Wim: “Over three years ago, I started working in an IT company in Deventer, The Netherlands. I started as Java developer, which is still what I do most of the time. In addition to that, I also take care of maintaining our internal servers, planning new development and second line user support. We develop web applications that are used for primary healthcare in The Netherlands. So, basically I do the same as I’ve done in AEGEE (servers and web development), only now I get paid for it.”
Christian: “You can separate my life into four phases, which are working on my job, doing sports, doing AEGEE related things and sleep. Since I’ve just started my job a few weeks ago, I am still trying to adjust my schedule a bit here and there, but I have regular office hours doing my PhD at the University of Aachen. In my free time I enjoy doing a lot of sports like kung-fu, swimming and fitness gymnastics, which I do usually every second day, if possible.”
Dilyan: “I recently moved to Nürnberg, where I develop software. I like travelling, cycling, walking around, reading books about IT and articles related to emails, or listening to the radio.”
The AEGEEan: Is there anything else that you would like to share about your experiences in AEGEE?
Wim: “I joined AEGEE in 2000. During all those years, I’ve travelled a lot, seen lots of places and made lots of friends all over Europe. I’ve learnt to cooperate with people from different backgrounds. Many people you meet several times, but you always want more. Unfortunately, many friends live too far away to meet often, but whenever there is a possibility, I try to meet people when I travel somewhere. AEGEE has thought me so many lessons. And though it took a lot time away from studying, it also gave me lot of practical experiences next to all the theory from my studies. It definitely helps me now in my daily work. Without AEGEE, my life would be totally different now.”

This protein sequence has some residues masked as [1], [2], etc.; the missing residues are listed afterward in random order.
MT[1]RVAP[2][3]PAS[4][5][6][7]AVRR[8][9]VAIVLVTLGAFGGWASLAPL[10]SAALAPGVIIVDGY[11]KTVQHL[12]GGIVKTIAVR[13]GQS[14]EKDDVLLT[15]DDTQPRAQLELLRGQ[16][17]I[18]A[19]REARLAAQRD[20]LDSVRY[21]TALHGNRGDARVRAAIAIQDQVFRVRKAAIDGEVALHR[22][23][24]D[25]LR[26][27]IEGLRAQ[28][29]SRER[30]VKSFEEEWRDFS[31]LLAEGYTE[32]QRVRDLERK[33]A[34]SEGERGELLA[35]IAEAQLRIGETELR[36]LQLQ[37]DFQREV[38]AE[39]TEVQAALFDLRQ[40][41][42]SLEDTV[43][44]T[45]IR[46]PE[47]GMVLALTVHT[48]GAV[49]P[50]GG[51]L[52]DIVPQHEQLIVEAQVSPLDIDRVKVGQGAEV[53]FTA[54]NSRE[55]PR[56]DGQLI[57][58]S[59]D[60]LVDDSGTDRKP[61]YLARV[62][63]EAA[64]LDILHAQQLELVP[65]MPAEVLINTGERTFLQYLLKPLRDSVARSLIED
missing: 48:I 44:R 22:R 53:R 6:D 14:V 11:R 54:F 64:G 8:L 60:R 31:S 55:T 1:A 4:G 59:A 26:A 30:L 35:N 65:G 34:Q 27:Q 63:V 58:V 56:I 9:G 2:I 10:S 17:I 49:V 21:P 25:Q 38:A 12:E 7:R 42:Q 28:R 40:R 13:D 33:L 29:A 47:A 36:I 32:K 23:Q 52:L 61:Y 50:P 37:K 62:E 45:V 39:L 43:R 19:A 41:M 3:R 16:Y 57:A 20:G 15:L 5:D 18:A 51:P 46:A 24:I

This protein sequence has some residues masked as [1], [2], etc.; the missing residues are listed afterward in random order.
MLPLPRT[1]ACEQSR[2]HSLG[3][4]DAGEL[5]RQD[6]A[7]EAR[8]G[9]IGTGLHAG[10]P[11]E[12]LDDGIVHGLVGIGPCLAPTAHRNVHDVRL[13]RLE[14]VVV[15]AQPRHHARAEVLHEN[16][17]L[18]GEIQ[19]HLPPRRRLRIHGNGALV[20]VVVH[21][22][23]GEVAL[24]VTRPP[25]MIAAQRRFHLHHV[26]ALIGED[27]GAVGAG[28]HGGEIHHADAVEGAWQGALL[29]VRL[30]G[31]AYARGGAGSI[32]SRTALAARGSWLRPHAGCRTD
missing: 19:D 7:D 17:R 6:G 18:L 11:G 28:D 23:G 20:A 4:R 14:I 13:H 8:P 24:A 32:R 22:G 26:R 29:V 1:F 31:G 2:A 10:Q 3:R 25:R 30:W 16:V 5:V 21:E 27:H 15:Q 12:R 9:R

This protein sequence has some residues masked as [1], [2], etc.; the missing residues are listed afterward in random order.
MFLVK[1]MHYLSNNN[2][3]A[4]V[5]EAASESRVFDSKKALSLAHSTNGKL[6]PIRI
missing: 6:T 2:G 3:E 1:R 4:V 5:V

Dilyan: “When I look back after some years of work, I realize how much the work in AEGEE has developed me both on the social and the technical aspect. It is hard to foresee how a person doing voluntary work will develop him or herself by this work, but being unpaid allows you to determine for yourself what is important and lets you work on making it real, just because of your inspiration and independent of commercial interests.”
Christian: “Even though I only found out about AEGEE late in my studies, it made my whole life somehow connected and looking to shape the future of Europe, and this is quite amazing, I think. Thank you for everything, AEGEE!”
As these stories show, there are a lot of opportunities for AEGEE members to find the field of IT that they would like to get to know better and develop their skills. As Dilyan puts it, “The scope of the work is very broad, and you shouldn’t be afraid to break something in the beginning, as breaking stuff is part of the learning process.” If you would like to find out more about their work, or better yet, get involved in it, do not hesitate to contact Wim (firstname.lastname@example.org), Dilyan (email@example.com) or Christian (firstname.lastname@example.org).
Written by Zsófia Komáromi, AEGEE-Budapest